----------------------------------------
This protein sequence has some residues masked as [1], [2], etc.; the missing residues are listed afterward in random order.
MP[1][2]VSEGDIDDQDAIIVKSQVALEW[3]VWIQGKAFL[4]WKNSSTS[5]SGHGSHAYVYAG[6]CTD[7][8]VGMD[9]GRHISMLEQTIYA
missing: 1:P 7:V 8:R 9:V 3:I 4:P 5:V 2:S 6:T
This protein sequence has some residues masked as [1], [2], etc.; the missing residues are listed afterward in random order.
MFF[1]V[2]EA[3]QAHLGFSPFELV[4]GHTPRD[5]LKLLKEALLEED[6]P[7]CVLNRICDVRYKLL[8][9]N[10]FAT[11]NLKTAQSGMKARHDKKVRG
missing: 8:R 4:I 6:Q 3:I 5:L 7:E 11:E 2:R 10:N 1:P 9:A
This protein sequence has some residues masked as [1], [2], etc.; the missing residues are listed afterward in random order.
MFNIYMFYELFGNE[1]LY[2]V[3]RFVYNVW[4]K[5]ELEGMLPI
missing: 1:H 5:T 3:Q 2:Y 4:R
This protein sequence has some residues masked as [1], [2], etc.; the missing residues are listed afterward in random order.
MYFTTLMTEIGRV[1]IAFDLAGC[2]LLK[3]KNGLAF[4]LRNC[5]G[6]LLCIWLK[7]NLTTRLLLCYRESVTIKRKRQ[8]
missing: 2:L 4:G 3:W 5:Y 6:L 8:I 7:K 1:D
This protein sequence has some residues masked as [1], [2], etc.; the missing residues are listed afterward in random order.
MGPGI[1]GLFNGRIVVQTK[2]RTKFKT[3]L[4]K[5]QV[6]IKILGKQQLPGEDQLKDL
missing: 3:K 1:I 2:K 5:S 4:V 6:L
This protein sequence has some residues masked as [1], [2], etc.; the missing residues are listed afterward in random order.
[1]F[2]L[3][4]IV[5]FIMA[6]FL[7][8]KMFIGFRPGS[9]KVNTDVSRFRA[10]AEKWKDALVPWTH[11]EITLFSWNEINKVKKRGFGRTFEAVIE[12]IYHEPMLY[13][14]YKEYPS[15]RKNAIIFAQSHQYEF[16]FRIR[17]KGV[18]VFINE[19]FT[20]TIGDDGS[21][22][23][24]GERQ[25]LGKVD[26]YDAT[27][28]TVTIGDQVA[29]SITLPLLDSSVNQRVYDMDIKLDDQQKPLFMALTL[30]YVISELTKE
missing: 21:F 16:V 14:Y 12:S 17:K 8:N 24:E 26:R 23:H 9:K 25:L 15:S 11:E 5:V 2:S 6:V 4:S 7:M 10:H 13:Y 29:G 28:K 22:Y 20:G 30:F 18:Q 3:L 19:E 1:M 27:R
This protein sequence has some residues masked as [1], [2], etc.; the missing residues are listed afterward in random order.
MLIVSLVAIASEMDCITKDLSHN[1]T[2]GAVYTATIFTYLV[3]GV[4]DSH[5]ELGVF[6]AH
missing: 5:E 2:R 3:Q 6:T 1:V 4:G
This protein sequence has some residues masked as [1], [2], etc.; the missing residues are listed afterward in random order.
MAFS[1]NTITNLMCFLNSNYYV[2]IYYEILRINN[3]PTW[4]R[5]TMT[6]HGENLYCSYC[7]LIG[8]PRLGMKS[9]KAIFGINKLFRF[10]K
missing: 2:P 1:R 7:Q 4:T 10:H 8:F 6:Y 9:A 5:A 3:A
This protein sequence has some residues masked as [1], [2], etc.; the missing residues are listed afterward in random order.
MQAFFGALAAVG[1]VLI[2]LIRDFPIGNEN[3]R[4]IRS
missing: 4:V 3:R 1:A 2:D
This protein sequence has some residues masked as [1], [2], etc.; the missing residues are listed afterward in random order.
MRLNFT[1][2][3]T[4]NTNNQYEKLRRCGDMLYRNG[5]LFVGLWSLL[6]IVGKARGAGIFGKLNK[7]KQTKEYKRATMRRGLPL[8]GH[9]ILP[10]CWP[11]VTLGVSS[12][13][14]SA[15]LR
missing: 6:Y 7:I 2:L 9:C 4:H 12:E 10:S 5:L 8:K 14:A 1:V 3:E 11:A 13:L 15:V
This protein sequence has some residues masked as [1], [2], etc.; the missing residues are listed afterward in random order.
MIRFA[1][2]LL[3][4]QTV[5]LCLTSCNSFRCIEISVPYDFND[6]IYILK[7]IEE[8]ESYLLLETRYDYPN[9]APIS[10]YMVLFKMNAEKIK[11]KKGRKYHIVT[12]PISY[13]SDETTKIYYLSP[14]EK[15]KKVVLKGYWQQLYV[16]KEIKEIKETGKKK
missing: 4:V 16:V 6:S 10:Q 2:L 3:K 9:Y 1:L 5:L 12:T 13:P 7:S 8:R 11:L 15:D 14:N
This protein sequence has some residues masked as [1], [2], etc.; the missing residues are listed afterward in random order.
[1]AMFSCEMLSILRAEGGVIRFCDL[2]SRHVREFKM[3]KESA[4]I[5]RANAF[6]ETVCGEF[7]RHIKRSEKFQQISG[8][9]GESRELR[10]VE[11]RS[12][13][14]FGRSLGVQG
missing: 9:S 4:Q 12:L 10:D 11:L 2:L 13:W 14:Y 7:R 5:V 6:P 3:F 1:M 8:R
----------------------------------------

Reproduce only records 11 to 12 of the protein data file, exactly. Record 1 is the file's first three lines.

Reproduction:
This protein sequence has some residues masked as [1], [2], etc.; the missing residues are listed afterward in random order.
MIRFA[1][2]LL[3][4]QTV[5]LCLTSCNSFRCIEISVPYDFND[6]IYILK[7]IEE[8]ESYLLLETRYDYPN[9]APIS[10]YMVLFKMNAEKIK[11]KKGRKYHIVT[12]PISY[13]SDETTKIYYLSP[14]EK[15]KKVVLKGYWQQLYV[16]KEIKEIKETGKKK
missing: 4:V 16:V 6:S 10:Q 2:L 3:K 9:Y 1:L 5:L 12:T 13:P 7:S 8:R 11:L 15:D 14:N
This protein sequence has some residues masked as [1], [2], etc.; the missing residues are listed afterward in random order.
[1]AMFSCEMLSILRAEGGVIRFCDL[2]SRHVREFKM[3]KESA[4]I[5]RANAF[6]ETVCGEF[7]RHIKRSEKFQQISG[8][9]GESRELR[10]VE[11]RS[12][13][14]FGRSLGVQG
missing: 9:S 4:Q 12:L 10:D 11:L 2:L 13:W 14:Y 7:R 5:V 6:P 3:F 1:M 8:R